Breasted’s letters back to Chicago spoke of his “loneliness and almost morbid love of home.” Yet he also was excited to be exploring many historic sites that previously he had only studied in books. He was able to choose material that was not only beautiful, but historically important. Among his most prized finds was a Book of the Dead, commonly put in tombs to describe the afterlife, which rolled out to nearly 35 feet.
Breasted could barely contain his enthusiasm when he wrote about finding the scroll:
“I could hardly believe my eyes, for I saw something which I have never seen in all my years in Egypt—a beautiful roll of papyrus, as fresh and uninjured as if it had been a roll of wall paper just arrived from the shop!”
With its “wonderfully wrought vignettes,” it was “one of the most remarkable examples on display anywhere,” says Emily Teeter, coordinator of the Breasted exhibition.
Traveling in an open biplane, Breasted was one of the first archaeologists to see the pyramids and the Delta of the Nile from the air. He purchased more than 700 objects, including a group of limestone serving statues from a tomb that show scenes of daily life in ancient Egypt. The mummy Meresamun, the subject of a recently completed Oriental Institute special exhibit, also was acquired on Breasted’s journey.
An important part of Breasted’s trip took him through an area of the Middle East that was facing an unsettled time after the defeat of the Ottoman Empire in World War I. The British were seeking dominance in an area that now includes Iraq, and Breasted took photos of an emerging nation in transition. The British military provided an escort for Breasted and his party, who travelled across the region by boat, plane, Model T Fords, and sometimes horse-drawn wagons.
Along the way, Breasted identified locations for future exploration, including the site of Khorsabad in what is now northern Iraq, where a team from the Oriental Institute excavated a winged, human-headed bull that is now one of the museum’s most popular sculptures.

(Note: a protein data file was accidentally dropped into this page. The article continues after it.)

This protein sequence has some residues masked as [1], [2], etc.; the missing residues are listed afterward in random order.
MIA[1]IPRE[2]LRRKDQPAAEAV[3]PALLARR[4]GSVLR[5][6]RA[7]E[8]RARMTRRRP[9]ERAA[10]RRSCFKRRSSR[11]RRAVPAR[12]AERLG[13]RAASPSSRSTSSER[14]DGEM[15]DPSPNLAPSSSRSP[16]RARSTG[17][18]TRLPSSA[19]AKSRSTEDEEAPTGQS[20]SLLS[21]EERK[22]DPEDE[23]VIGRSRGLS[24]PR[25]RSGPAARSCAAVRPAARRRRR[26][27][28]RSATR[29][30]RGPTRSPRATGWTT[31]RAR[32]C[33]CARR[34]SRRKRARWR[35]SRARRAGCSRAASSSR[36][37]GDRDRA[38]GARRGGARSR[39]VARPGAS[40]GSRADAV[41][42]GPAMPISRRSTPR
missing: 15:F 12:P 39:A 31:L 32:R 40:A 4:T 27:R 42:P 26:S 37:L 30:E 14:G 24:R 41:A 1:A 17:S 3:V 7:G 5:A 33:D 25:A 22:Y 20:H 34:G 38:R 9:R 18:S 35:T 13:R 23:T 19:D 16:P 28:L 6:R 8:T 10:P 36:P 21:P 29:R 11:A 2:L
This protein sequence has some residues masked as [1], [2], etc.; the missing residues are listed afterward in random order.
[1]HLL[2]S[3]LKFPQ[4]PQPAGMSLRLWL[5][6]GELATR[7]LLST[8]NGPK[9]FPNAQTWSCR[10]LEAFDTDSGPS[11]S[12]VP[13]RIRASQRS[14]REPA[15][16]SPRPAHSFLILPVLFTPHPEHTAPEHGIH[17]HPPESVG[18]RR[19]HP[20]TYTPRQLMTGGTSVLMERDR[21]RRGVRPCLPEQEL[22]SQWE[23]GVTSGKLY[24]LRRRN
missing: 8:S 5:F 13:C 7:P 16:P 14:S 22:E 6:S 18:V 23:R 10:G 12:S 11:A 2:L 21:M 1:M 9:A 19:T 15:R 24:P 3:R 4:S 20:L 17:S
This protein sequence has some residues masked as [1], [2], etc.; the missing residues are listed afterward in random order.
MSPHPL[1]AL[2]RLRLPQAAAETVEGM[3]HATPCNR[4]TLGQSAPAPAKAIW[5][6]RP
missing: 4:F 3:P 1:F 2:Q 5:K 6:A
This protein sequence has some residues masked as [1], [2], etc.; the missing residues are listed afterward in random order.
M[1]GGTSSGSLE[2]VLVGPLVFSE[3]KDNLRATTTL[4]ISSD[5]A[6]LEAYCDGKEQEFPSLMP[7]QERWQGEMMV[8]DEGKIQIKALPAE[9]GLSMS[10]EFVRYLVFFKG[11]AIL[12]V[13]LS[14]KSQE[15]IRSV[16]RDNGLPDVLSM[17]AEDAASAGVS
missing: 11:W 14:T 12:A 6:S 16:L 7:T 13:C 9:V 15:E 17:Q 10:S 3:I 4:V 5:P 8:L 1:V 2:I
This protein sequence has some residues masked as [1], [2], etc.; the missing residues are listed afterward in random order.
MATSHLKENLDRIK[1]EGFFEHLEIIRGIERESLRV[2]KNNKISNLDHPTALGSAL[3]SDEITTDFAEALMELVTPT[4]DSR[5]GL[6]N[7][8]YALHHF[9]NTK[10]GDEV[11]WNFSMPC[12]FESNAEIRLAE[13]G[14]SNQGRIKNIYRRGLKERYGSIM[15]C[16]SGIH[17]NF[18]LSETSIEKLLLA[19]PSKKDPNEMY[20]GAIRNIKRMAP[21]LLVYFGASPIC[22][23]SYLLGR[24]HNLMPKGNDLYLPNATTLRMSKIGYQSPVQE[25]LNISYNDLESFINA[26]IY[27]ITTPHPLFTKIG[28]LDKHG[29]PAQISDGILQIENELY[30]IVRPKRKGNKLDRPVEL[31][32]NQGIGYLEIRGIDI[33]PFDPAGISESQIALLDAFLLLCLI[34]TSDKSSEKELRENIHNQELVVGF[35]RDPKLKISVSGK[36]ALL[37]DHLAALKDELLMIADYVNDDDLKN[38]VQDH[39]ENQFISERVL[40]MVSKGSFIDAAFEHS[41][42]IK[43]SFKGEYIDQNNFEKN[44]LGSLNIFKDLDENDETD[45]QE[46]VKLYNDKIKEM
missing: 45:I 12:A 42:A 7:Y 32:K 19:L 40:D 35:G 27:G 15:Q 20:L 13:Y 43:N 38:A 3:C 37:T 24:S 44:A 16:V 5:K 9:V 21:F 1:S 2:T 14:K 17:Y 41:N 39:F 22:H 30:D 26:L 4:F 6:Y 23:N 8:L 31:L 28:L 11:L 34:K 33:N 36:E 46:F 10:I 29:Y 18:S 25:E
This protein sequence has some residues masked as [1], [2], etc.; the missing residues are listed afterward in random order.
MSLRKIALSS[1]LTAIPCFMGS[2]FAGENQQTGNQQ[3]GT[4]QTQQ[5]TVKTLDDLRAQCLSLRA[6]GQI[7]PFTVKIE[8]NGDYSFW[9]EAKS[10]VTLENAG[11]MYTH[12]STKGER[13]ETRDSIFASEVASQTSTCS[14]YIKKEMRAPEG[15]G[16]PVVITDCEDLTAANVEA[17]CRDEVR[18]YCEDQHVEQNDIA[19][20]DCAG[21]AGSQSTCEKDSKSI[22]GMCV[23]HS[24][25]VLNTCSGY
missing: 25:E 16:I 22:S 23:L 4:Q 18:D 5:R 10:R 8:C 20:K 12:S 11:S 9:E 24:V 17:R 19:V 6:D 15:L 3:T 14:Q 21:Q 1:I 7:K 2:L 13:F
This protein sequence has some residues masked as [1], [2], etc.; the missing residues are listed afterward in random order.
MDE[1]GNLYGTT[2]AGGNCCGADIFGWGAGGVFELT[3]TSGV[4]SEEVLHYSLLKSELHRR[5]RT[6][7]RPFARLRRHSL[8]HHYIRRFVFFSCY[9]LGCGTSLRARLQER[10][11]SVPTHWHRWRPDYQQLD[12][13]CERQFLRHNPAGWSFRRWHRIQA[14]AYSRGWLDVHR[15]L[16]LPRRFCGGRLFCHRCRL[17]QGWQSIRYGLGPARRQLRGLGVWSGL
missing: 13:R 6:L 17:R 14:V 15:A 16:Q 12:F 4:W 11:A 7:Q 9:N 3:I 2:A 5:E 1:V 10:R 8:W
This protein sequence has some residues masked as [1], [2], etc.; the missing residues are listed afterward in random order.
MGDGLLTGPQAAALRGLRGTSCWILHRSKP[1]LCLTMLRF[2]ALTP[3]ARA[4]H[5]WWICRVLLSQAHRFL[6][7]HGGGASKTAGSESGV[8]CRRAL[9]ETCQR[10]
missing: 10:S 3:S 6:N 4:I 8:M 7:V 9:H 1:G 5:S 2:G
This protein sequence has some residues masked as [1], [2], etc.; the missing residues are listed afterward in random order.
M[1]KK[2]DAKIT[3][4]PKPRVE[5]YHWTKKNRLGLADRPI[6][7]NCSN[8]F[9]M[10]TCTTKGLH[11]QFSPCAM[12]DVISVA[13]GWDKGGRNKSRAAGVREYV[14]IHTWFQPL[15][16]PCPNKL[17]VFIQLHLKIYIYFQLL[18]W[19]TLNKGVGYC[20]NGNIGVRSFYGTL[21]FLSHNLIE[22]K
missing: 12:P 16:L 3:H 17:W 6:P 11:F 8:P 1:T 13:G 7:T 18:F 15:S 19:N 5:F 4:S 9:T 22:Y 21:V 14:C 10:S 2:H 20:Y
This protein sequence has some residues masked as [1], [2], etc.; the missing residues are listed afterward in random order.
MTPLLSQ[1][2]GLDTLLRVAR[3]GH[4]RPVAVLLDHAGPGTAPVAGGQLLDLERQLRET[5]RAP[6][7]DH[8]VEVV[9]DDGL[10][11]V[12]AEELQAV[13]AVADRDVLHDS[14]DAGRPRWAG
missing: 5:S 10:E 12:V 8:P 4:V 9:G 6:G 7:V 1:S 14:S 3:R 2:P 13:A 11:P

He also visited leading figures, including King Faisal, who ruled in Damascus and would eventually become the first king of Iraq. Despite Breasted’s connections, the region was not secure enough for him to visit the site of Megiddo, though he saw it from afar and took photos.
Later Oriental Institute expeditions were able to excavate the site, which is the location of the Biblical battle of Armageddon. That work is the most important ever done on the site and went back through centuries of occupation. Artifacts from that excavation are on display at the museum.
Despite Breasted’s reverence for ancient culture, his attitudes toward the modern peoples of the Middle East were backward and rooted in the prejudices of his time, Emberling says. Partly for that reason, he was disconnected from the region’s political drama even as he passed through it.
“Breasted and his team were fundamentally more interested in the past than in the present reality of the region,” Emberling says. “There is a very real sense in which their trip was to a past landscape.”
Originally published on January 20, 2010.